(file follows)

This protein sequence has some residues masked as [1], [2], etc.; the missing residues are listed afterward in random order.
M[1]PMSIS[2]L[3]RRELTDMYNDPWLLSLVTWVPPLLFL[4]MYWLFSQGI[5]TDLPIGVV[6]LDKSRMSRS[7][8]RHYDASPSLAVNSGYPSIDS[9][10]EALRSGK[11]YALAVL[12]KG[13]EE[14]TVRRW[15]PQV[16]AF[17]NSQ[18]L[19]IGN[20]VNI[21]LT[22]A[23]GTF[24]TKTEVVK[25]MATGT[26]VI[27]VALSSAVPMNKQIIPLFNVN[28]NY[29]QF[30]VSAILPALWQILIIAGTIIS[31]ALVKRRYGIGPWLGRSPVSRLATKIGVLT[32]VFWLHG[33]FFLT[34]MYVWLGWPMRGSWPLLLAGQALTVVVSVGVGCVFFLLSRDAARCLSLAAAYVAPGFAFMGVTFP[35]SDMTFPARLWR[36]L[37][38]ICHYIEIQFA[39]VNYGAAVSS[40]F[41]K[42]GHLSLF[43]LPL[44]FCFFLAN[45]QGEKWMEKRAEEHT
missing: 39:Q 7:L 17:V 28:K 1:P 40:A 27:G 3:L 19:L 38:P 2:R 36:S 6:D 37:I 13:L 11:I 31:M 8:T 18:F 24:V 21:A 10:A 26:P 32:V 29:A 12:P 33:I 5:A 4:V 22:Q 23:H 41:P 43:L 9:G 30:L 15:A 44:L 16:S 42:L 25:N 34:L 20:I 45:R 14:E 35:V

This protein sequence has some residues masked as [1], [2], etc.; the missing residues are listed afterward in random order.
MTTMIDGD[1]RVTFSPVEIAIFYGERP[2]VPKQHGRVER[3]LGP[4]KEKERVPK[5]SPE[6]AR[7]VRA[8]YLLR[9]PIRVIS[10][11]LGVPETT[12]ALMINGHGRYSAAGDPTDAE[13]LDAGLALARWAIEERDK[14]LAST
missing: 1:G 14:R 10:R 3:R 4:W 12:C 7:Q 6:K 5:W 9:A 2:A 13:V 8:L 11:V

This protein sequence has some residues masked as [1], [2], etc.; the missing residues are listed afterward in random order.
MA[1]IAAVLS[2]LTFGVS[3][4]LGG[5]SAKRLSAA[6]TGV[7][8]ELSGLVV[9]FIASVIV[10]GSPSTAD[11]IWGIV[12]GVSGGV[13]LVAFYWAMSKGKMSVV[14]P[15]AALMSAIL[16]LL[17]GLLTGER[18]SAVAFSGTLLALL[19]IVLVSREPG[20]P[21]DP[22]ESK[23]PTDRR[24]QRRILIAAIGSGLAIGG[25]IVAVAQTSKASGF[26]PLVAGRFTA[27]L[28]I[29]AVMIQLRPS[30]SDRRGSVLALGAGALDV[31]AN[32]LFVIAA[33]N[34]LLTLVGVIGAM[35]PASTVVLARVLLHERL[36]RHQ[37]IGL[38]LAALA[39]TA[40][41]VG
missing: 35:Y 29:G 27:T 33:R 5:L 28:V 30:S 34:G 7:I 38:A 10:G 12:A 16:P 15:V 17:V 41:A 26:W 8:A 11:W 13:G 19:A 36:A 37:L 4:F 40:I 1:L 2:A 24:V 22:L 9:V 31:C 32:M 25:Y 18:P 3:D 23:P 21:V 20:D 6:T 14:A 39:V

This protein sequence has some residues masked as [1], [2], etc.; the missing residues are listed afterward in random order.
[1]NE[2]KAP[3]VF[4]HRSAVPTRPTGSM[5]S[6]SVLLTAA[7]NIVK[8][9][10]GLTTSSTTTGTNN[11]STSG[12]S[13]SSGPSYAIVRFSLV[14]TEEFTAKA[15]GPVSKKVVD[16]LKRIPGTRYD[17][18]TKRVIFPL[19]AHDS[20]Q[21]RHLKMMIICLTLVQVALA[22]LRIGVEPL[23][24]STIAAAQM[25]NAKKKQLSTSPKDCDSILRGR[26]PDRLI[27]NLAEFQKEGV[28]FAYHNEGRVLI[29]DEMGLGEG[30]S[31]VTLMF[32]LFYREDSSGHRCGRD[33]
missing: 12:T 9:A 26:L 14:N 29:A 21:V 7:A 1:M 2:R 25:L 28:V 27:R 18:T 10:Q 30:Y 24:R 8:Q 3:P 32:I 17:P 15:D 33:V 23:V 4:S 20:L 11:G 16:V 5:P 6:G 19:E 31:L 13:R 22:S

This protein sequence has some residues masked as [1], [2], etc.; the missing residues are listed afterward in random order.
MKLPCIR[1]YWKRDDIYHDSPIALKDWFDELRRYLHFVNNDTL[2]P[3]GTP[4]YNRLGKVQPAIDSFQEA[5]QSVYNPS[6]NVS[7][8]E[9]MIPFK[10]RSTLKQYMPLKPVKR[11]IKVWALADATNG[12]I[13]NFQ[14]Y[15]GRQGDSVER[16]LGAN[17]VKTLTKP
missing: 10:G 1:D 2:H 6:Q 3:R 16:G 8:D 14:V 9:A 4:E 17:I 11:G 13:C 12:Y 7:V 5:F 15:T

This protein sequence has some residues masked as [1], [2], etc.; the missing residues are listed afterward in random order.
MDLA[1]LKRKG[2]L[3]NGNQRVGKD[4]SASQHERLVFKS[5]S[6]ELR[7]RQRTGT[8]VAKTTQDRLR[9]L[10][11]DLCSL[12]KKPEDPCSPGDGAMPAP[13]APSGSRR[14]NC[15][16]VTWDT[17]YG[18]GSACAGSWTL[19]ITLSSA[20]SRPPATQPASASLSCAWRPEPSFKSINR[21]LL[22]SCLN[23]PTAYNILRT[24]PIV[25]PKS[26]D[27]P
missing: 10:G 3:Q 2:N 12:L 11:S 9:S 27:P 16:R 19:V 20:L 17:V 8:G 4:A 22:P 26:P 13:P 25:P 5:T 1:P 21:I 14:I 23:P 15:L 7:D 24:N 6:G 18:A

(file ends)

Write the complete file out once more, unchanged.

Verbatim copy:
This protein sequence has some residues masked as [1], [2], etc.; the missing residues are listed afterward in random order.
M[1]PMSIS[2]L[3]RRELTDMYNDPWLLSLVTWVPPLLFL[4]MYWLFSQGI[5]TDLPIGVV[6]LDKSRMSRS[7][8]RHYDASPSLAVNSGYPSIDS[9][10]EALRSGK[11]YALAVL[12]KG[13]EE[14]TVRRW[15]PQV[16]AF[17]NSQ[18]L[19]IGN[20]VNI[21]LT[22]A[23]GTF[24]TKTEVVK[25]MATGT[26]VI[27]VALSSAVPMNKQIIPLFNVN[28]NY[29]QF[30]VSAILPALWQILIIAGTIIS[31]ALVKRRYGIGPWLGRSPVSRLATKIGVLT[32]VFWLHG[33]FFLT[34]MYVWLGWPMRGSWPLLLAGQALTVVVSVGVGCVFFLLSRDAARCLSLAAAYVAPGFAFMGVTFP[35]SDMTFPARLWR[36]L[37][38]ICHYIEIQFA[39]VNYGAAVSS[40]F[41]K[42]GHLSLF[43]LPL[44]FCFFLAN[45]QGEKWMEKRAEEHT
missing: 39:Q 7:L 17:V 28:K 1:P 40:A 27:G 3:L 19:L 38:P 2:R 36:S 6:D 37:I 13:L 11:I 31:M 8:T 18:F 24:V 21:A 10:A 26:P 32:V 29:A 12:P 33:I 5:A 4:V 22:Q 23:H 41:P 43:L 9:G 30:L 15:A 44:L 16:S 42:L 25:N 34:L 20:I 45:R 14:E 35:V

This protein sequence has some residues masked as [1], [2], etc.; the missing residues are listed afterward in random order.
MTTMIDGD[1]RVTFSPVEIAIFYGERP[2]VPKQHGRVER[3]LGP[4]KEKERVPK[5]SPE[6]AR[7]VRA[8]YLLR[9]PIRVIS[10][11]LGVPETT[12]ALMINGHGRYSAAGDPTDAE[13]LDAGLALARWAIEERDK[14]LAST
missing: 1:G 14:R 10:R 3:R 4:W 12:C 7:Q 6:K 5:W 9:A 2:A 13:V 8:L 11:V

This protein sequence has some residues masked as [1], [2], etc.; the missing residues are listed afterward in random order.
MA[1]IAAVLS[2]LTFGVS[3][4]LGG[5]SAKRLSAA[6]TGV[7][8]ELSGLVV[9]FIASVIV[10]GSPSTAD[11]IWGIV[12]GVSGGV[13]LVAFYWAMSKGKMSVV[14]P[15]AALMSAIL[16]LL[17]GLLTGER[18]SAVAFSGTLLALL[19]IVLVSREPG[20]P[21]DP[22]ESK[23]PTDRR[24]QRRILIAAIGSGLAIGG[25]IVAVAQTSKASGF[26]PLVAGRFTA[27]L[28]I[29]AVMIQLRPS[30]SDRRGSVLALGAGALDV[31]AN[32]LFVIAA[33]N[34]LLTLVGVIGAM[35]PASTVVLARVLLHERL[36]RHQ[37]IGL[38]LAALA[39]TA[40][41]VG
missing: 35:Y 29:G 27:T 33:R 5:L 28:V 30:S 34:G 7:I 38:A 10:G 12:A 16:P 15:V 17:V 41:A 26:W 8:A 11:W 13:G 19:A 36:A 37:L 4:F 40:I 1:L 2:A 24:V 22:L 9:V 31:C 32:M 25:Y 18:P 3:D 23:P 21:V 20:D 6:T 14:A 39:V

This protein sequence has some residues masked as [1], [2], etc.; the missing residues are listed afterward in random order.
[1]NE[2]KAP[3]VF[4]HRSAVPTRPTGSM[5]S[6]SVLLTAA[7]NIVK[8][9][10]GLTTSSTTTGTNN[11]STSG[12]S[13]SSGPSYAIVRFSLV[14]TEEFTAKA[15]GPVSKKVVD[16]LKRIPGTRYD[17][18]TKRVIFPL[19]AHDS[20]Q[21]RHLKMMIICLTLVQVALA[22]LRIGVEPL[23][24]STIAAAQM[25]NAKKKQLSTSPKDCDSILRGR[26]PDRLI[27]NLAEFQKEGV[28]FAYHNEGRVLI[29]DEMGLGEG[30]S[31]VTLMF[32]LFYREDSSGHRCGRD[33]
missing: 12:T 9:A 26:L 14:N 29:A 21:V 7:A 1:M 2:R 25:L 28:V 27:R 18:T 10:Q 30:Y 24:R 8:Q 3:P 32:I 17:P 15:D 33:V 23:V 4:S 20:L 11:G 16:V 5:P 6:G 19:E 31:L 13:R 22:S

This protein sequence has some residues masked as [1], [2], etc.; the missing residues are listed afterward in random order.
MKLPCIR[1]YWKRDDIYHDSPIALKDWFDELRRYLHFVNNDTL[2]P[3]GTP[4]YNRLGKVQPAIDSFQEA[5]QSVYNPS[6]NVS[7][8]E[9]MIPFK[10]RSTLKQYMPLKPVKR[11]IKVWALADATNG[12]I[13]NFQ[14]Y[15]GRQGDSVER[16]LGAN[17]VKTLTKP
missing: 10:G 1:D 2:H 6:Q 3:R 16:G 8:D 14:V 9:A 4:E 17:I 11:G 13:C 12:Y 7:V 5:F 15:T

This protein sequence has some residues masked as [1], [2], etc.; the missing residues are listed afterward in random order.
MDLA[1]LKRKG[2]L[3]NGNQRVGKD[4]SASQHERLVFKS[5]S[6]ELR[7]RQRTGT[8]VAKTTQDRLR[9]L[10][11]DLCSL[12]KKPEDPCSPGDGAMPAP[13]APSGSRR[14]NC[15][16]VTWDT[17]YG[18]GSACAGSWTL[19]ITLSSA[20]SRPPATQPASASLSCAWRPEPSFKSINR[21]LL[22]SCLN[23]PTAYNILRT[24]PIV[25]PKS[26]D[27]P
missing: 10:G 3:Q 2:N 12:L 11:S 9:S 27:P 16:R 19:V 20:L 17:V 8:G 4:A 22:P 26:P 13:P 25:P 5:T 1:P 21:I 14:I 23:P 15:L 7:D 24:N 6:G 18:A